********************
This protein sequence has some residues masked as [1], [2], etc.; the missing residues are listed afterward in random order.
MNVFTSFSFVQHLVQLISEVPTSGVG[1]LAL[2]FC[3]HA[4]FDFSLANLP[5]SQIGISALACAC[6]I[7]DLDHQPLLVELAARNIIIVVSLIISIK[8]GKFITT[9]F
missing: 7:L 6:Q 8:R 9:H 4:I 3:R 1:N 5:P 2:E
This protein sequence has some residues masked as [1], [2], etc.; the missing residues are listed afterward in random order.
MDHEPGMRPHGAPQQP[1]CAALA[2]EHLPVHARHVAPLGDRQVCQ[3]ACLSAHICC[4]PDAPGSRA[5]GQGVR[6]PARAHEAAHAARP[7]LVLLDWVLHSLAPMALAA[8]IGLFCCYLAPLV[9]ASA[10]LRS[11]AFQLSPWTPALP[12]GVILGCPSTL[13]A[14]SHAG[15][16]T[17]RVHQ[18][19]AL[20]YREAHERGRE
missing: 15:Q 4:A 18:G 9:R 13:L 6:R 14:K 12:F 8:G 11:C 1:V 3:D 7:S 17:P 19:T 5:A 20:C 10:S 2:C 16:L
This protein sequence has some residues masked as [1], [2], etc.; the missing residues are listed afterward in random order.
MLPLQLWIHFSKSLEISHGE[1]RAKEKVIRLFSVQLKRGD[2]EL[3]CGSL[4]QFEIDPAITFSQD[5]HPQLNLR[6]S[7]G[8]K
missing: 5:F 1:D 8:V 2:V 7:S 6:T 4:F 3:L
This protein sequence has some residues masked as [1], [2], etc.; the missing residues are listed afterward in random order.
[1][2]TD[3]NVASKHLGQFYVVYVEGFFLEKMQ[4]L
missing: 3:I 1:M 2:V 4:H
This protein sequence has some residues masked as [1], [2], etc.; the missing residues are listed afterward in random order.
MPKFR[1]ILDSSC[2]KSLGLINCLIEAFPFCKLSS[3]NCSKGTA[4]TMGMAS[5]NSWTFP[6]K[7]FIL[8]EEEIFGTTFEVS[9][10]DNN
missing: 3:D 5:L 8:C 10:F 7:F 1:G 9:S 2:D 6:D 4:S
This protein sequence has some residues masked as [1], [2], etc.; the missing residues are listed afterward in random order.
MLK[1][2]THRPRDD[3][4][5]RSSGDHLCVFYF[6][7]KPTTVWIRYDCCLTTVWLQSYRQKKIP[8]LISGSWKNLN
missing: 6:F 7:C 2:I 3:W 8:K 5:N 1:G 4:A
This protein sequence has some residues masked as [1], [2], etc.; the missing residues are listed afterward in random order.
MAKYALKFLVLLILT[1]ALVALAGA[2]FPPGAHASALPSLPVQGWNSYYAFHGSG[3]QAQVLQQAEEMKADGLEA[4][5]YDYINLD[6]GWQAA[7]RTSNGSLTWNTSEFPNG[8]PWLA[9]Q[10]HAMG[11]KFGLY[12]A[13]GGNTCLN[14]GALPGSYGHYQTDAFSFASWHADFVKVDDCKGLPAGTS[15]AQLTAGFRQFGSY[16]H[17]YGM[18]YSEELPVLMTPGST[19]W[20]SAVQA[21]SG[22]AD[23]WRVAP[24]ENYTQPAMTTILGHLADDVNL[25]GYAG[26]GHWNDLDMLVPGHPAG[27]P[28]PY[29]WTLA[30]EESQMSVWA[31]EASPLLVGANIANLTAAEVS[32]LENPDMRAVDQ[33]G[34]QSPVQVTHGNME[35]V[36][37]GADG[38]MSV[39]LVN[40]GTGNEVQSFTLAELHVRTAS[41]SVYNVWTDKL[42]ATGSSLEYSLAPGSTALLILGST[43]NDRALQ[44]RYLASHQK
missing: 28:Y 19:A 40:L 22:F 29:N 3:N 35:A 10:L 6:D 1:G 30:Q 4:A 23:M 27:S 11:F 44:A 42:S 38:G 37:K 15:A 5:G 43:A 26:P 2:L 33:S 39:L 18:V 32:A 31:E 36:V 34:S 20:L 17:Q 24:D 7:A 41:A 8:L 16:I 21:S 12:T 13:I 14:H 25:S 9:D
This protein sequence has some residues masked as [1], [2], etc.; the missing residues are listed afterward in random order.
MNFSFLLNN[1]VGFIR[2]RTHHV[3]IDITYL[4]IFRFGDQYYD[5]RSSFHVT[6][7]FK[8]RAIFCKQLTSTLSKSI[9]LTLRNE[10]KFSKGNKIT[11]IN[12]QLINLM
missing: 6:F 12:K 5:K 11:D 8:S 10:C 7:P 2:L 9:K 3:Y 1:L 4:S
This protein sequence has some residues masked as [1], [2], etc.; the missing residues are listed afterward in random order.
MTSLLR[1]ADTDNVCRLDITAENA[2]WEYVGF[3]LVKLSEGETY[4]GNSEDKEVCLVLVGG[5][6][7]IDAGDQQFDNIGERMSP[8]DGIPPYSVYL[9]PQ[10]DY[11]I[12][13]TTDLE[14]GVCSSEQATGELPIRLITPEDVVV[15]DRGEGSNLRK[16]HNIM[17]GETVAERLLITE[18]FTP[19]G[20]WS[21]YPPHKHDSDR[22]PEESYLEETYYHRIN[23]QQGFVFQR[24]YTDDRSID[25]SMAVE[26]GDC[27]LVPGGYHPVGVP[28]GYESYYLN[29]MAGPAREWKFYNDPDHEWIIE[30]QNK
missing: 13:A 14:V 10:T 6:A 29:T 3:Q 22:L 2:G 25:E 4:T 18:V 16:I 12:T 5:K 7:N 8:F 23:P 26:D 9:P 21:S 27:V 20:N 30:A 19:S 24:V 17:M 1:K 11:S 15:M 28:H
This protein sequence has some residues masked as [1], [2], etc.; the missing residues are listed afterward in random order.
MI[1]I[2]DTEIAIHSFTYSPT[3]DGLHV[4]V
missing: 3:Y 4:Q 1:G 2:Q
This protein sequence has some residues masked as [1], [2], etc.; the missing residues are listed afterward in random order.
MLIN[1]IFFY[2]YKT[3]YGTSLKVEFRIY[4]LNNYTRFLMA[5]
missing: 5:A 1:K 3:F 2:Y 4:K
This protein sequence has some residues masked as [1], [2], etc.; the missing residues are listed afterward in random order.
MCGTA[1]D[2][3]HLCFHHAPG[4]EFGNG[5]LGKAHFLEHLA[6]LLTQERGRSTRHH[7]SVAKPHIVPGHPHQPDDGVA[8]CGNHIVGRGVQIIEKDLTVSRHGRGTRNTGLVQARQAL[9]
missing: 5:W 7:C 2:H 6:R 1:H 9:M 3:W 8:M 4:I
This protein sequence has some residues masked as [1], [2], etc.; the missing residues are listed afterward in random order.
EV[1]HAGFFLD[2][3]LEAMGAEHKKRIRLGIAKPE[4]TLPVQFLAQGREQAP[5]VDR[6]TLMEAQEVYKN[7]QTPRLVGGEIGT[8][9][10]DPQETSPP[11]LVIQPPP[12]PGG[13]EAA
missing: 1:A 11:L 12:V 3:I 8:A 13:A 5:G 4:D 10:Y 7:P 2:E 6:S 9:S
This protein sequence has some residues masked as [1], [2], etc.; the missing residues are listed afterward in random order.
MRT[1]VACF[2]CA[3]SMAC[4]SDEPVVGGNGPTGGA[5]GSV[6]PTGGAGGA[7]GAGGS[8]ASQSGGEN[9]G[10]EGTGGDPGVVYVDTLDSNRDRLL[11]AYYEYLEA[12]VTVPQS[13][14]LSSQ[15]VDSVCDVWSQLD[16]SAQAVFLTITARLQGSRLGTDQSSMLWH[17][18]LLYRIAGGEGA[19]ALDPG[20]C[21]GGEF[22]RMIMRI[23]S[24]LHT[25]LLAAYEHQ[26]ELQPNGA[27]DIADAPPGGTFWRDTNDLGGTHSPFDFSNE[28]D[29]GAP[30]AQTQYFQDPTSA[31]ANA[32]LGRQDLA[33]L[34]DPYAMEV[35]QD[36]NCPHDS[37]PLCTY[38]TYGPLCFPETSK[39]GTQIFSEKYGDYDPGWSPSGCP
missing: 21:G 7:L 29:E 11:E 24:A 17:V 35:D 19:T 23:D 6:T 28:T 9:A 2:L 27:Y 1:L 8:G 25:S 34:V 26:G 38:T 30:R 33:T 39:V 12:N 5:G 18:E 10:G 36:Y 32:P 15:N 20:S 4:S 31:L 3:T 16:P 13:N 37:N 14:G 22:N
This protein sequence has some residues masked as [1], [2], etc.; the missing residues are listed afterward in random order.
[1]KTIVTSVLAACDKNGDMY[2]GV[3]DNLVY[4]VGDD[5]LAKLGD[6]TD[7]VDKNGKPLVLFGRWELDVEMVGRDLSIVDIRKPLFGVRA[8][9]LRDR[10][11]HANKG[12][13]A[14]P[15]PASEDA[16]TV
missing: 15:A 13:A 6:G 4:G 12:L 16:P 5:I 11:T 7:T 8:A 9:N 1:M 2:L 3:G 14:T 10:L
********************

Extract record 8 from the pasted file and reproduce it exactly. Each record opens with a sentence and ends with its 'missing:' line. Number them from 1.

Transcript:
This protein sequence has some residues masked as [1], [2], etc.; the missing residues are listed afterward in random order.
MNFSFLLNN[1]VGFIR[2]RTHHV[3]IDITYL[4]IFRFGDQYYD[5]RSSFHVT[6][7]FK[8]RAIFCKQLTSTLSKSI[9]LTLRNE[10]KFSKGNKIT[11]IN[12]QLINLM
missing: 6:F 12:K 5:K 11:D 8:S 10:C 7:P 2:L 9:K 3:Y 1:L 4:S